(b) Ford changed and is still changing its manufacturing processes to be more efficient (replacing more and more "local platforms" with "global platforms"). That innovation lets different car models have share certain fixed costs, so the fixed cost PER CAR becomes less. That means Ford can break-even on each car model with fewer vehicles being produced than before. If demand starts goes down in a recession, Ford will no longer be immediately killed by fixed costs eating up too much of the revenue, but will have time to react.

      (c) Another thing Ford did was to sell/eliminate divisions that either were not making money for the company (Jaguar, Land Rover) or that violated the global platform principle (Aston Martin) or served an aging and hence shrinking demographic (Mercury). Ford had OVER-diversified, took on divisions that were too small to justify the special attention an added division required. So, Ford de-diversified, switched from "growth by acquistion" to "growth by innovation". The start-and-stop technology appears to be a great innovation that will benefit both Ford and JCI.

      4. MAYBE A PROBLEM--JCI's LOWER EARNINGS/REVENUE. Those things raised Ford's earnings/revenue well above GM's (using pre-tax operating profit as earnings, eliminating one-time expenses or sales). It's correct that JCI is lagging here.

      Maybe that will change when the stop-and-start innovation comes online?? Maybe JCI needs to ask what is weak versus what is strong within its diversification-acquisition scheme??

      Source: JCI's P/E (trailing) is 17ish, with quarterly growth of 20%ish YOY, but its operating margin is just 5%ish, so improvement to all by improving THAT might happen.

      DISCLOSURE: Have Ford shares, warrants and bonds, but am diversified and keep cash. Though I think it is a good company, have no JCI currently, as that would be too much in the auto sector.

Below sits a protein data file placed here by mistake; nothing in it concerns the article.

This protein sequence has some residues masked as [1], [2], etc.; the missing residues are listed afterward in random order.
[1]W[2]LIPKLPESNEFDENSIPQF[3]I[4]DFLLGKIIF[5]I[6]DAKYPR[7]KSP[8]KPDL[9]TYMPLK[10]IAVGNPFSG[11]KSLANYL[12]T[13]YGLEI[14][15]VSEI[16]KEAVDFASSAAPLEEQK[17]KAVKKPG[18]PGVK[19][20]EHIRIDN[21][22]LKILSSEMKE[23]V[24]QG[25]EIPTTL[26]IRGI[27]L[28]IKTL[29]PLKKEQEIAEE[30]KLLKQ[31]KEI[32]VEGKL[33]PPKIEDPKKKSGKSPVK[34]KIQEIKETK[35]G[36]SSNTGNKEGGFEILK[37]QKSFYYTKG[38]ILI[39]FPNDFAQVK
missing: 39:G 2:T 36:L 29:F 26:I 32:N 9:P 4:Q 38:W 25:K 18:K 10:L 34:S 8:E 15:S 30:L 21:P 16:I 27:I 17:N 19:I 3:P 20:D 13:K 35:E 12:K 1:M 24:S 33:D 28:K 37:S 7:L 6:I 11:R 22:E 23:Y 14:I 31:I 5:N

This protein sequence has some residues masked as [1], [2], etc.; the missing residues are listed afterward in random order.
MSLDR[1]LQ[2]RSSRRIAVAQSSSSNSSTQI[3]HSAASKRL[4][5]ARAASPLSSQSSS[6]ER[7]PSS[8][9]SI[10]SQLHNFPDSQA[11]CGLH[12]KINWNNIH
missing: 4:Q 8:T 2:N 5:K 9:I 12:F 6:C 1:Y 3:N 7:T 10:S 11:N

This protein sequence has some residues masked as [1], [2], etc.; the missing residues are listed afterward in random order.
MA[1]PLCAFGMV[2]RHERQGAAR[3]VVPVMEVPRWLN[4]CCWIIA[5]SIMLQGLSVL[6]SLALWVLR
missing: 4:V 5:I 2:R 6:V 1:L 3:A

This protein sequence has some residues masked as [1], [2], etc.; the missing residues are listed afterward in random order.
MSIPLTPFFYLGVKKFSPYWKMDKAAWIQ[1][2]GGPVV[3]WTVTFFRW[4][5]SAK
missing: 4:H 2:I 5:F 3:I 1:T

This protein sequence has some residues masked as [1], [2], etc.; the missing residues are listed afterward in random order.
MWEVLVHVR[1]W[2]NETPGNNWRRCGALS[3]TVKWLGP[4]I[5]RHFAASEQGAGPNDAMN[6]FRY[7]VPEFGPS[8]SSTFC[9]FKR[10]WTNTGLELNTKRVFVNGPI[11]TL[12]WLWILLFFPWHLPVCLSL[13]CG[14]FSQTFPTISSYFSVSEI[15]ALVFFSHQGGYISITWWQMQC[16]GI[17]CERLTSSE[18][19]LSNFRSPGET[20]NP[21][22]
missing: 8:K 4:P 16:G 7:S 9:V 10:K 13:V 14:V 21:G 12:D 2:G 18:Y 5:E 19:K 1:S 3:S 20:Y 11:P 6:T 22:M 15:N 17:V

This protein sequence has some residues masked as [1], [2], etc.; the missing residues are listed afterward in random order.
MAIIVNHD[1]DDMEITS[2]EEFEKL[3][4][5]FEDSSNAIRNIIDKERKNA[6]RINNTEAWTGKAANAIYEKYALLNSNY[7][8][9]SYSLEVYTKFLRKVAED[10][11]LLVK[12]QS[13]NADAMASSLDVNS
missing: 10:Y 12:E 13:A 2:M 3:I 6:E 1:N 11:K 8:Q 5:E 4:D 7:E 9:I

JB, Shaggy's mom

    • alpha/alphahunter. Thanks for the chart link. The things charted are converging right now?

      Maybe JCI's expensive, but maybe it has good growth prospects due to some innovations coming to market?? These may involve Ford, beginning 2012. Your comparison group has the same innovations? If not, JCI maybe deserves a higher P/E than the rest of them.

      The newish hybrid technology in cars, out for a few years, tends to be expensive, at least for now. The market for SPECIAL batteries for hybrids thus is limited, for now, for JCI.

      BUT, there is something new coming, less expensive, that falls IN-BETWEEN hybrids and regular auto technology that will add 4% to 10% to the miles per gallon. Called "Start-and-Stop", isshould be a much larger biz. MUCH. This tech has its own special battery, with JCI involved, and Ford Motor. Some posts on it were here:

      To find the battery type, search for glass mat. Here's a piece on Ford Motor's role (ticker=F):

      I'm not in JCI right now, but assumed it was doing so well, getting ready to move past price resistance, due to the new Start-and-Stop biz. It will be coming in 2012.

      More points, some favoring JCI, some not, next post.

      JB, Shaggy's mom

    • apparently you were wrong...again

52.80+0.10(+0.19%)Jun 2 4:02 PMEDT